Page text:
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The offseason is about to truly get going. Rosters freeze in a couple of hours, expansion lists are due slightly after that and will be released to the public tomorrow. That’s when the fun begins as each team will surrender a player to the Seattle Kraken and the deals will start coming through. Shortly after that the NHL Draft, then free agency. In the next two weeks, a whole lot of teams will look different, and the Golden Knights could be one of them.

Yes, we waited until the absolute last minute for this but now is the time. Jason and I worked together on our offseason predictions for the Golden Knights. Here’s exactly what we think will happen and what the roster will look like come Opening Night 2021-22.

NOTE: This is a guess at what we believe the Golden Knights will do. This is not an endorsement for any of these moves. (We’ll get to that when they are actually made.)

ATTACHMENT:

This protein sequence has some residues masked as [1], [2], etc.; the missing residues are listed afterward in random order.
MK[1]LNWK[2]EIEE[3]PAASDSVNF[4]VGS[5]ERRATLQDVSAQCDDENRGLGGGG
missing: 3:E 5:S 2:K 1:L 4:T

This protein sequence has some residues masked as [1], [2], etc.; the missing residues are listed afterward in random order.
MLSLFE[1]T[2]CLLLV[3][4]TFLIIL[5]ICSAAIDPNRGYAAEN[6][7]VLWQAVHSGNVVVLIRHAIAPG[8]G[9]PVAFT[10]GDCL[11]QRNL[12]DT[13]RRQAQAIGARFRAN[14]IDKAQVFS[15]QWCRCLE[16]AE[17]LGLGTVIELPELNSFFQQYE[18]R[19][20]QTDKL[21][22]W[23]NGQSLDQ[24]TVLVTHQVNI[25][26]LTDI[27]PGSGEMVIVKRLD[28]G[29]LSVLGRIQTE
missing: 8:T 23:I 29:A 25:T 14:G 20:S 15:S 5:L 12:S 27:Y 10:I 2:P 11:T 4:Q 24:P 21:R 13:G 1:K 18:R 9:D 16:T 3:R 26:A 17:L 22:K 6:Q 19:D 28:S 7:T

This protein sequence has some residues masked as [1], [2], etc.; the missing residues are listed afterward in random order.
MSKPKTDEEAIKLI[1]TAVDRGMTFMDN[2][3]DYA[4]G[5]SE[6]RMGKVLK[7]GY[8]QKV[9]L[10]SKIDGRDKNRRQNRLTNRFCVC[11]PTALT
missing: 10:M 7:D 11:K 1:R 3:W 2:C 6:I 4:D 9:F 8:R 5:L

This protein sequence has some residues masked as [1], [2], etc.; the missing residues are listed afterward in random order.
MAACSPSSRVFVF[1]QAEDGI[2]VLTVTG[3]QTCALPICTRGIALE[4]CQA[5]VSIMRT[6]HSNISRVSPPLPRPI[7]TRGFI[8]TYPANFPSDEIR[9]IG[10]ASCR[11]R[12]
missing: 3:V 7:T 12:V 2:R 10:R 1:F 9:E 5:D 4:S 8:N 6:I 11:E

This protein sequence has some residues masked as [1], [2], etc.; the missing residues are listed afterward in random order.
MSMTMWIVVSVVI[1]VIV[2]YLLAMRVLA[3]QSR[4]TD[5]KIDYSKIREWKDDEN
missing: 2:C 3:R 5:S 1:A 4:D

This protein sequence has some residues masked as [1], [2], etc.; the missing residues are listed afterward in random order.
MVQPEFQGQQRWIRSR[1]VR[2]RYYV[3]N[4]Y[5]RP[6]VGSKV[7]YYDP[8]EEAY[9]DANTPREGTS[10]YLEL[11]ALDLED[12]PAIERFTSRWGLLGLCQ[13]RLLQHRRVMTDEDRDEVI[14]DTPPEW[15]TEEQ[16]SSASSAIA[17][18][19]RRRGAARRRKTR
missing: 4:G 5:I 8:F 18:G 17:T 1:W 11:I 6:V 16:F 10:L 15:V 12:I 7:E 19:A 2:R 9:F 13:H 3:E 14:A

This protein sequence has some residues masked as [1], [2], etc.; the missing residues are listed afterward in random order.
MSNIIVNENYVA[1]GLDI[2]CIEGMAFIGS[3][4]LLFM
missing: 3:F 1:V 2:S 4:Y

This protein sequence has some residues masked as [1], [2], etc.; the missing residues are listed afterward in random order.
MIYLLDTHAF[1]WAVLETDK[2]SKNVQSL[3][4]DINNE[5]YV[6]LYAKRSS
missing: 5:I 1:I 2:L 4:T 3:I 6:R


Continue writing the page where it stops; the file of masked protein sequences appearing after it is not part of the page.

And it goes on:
Free Agency

Alec Martinez – Unsigned

It’s simply going to cost too much for the Golden Knights to retain the two-time Cup winner. After his excellent showing in the playoffs, while playing on a broken foot, the soon-to-be 34-year old will be looking to cash in one last time. We expect him to hit the market on July 28th and sign quickly for at least $5 million AAV.

Mattias Janmark – Unsigned

George McPhee has never been a big fan of rentals, but since Kelly McCrimmon officially took the GM chair they have gone down this road a bit more. Nick Cousins was acquired and walked a few months later in free agency and we expect the same from Janmark. It’ll be interesting to see how much he can fetch on the open market as he hits unrestricted free agency for the second year running. He’s signed for $2.3 and $2.25 each of the last two years and may be headed towards that number again.